's Paul Britt picks up where WSJ
's Anna Prior left off, taking her message about simple portfolios to the ETF world.
Combining passive funds into a simple portfolio will beat a portfolio of active funds, but the American investor is seduced by the idea of having a smorgasbord of active funds, as evidenced by the growth of ETFs.
It's easier for investors to understand their progress if they have a benchmark, and a simple portfolio of ETFs provides the benchmark, Britt writes.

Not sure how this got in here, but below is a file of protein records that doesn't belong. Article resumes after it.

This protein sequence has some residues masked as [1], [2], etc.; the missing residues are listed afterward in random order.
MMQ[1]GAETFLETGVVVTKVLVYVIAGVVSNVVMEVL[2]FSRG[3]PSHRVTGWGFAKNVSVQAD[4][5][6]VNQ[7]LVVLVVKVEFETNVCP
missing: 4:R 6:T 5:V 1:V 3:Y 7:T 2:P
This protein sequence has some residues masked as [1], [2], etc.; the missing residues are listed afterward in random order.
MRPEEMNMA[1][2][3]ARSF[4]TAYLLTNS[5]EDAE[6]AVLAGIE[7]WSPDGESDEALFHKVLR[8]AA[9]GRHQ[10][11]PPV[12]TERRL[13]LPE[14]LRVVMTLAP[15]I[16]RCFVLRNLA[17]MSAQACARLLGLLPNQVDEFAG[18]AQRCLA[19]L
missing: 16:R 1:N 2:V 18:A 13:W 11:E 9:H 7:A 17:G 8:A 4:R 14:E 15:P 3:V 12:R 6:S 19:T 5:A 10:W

Britt listed four leading ETF brands, BlackRock[profile]
, State Street Bank & Trust[profile]
SPDR and Charles Schwab[profile]
and all of the ETF categories with their expense ratio and bid/ask in an easy to understand chart. Britt didn't advocate picking one fund firm for every asset allocation.
These ETFs are total market ETFs that deliver the balanced exposure to the market, Prior was talking about:
One benefit of the simple portfolio is that it lays the allocation decision bareóas it should beórather than obscuring the issue with a thicket of fund choices. In short, the performance differences between any of these funds matters far less than how much of the portfolio is parked there.
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